The two types of operators used in a cfif expression are decision operators and Boolean operators. Boolean operators refer to specific operators from Boolean algebra. Decision operators are used for comparisons. This is a list of the Boolean and decision operators supported in CFML:
- NOT: A Boolean operator that returns the opposite of the specified expressions. If you want the NOT of true, then you get false. The NOT of false is true.
- AND: A Boolean operator that returns true if both operands are true, but false otherwise.
- OR: A Boolean operator that returns true if at least one of the operands is true, but returns false otherwise.
- XOR: A Boolean operator that performs an exclusive or. If only one of the values is true, then the result is true. Otherwise the result is false.
- EQV: A Boolean operator that performs equivalence. Returns true if both operands are true or both operands are false. Returns false if the operands are different.
- IMP: A Boolean operator that performs implication. It is akin to the logical statement "If condition 1, then condition 2." This returns false if condition 1 is true and condition 2 is false. True is returned in all other cases.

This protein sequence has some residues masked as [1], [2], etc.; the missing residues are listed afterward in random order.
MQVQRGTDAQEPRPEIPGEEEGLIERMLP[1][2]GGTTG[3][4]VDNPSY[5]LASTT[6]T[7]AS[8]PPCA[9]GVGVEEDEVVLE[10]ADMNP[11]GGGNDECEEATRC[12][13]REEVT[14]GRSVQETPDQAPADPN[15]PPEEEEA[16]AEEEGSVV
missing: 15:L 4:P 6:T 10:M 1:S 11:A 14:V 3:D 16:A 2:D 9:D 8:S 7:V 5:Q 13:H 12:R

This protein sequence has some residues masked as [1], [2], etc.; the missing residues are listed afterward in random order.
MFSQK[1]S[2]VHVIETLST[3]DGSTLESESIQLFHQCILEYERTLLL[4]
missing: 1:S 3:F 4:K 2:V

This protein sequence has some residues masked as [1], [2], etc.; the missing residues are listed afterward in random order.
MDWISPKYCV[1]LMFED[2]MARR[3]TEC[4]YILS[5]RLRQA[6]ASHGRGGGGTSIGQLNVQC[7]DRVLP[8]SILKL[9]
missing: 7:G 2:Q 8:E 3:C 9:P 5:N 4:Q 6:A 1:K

- IS, EQUAL, EQ: Decision operators that test for two values being equal. If the first value is equal to the second value, the final result is true.
- IS NOT, NOT EQUAL, NEQ: Decision operators that test for two values not being equal. If the two values are equal, then the final result will be false.
- GREATER THAN, GT: Decision operators that are used to check if the first value is greater than the second value.
- GREATER THAN OR EQUAL TO, GTE, GE: Decision operators that check to see if the first value is larger than or equal to the second value.
- LESS THAN, LT: Decision operators that are used to check if the first value is smaller than the second value.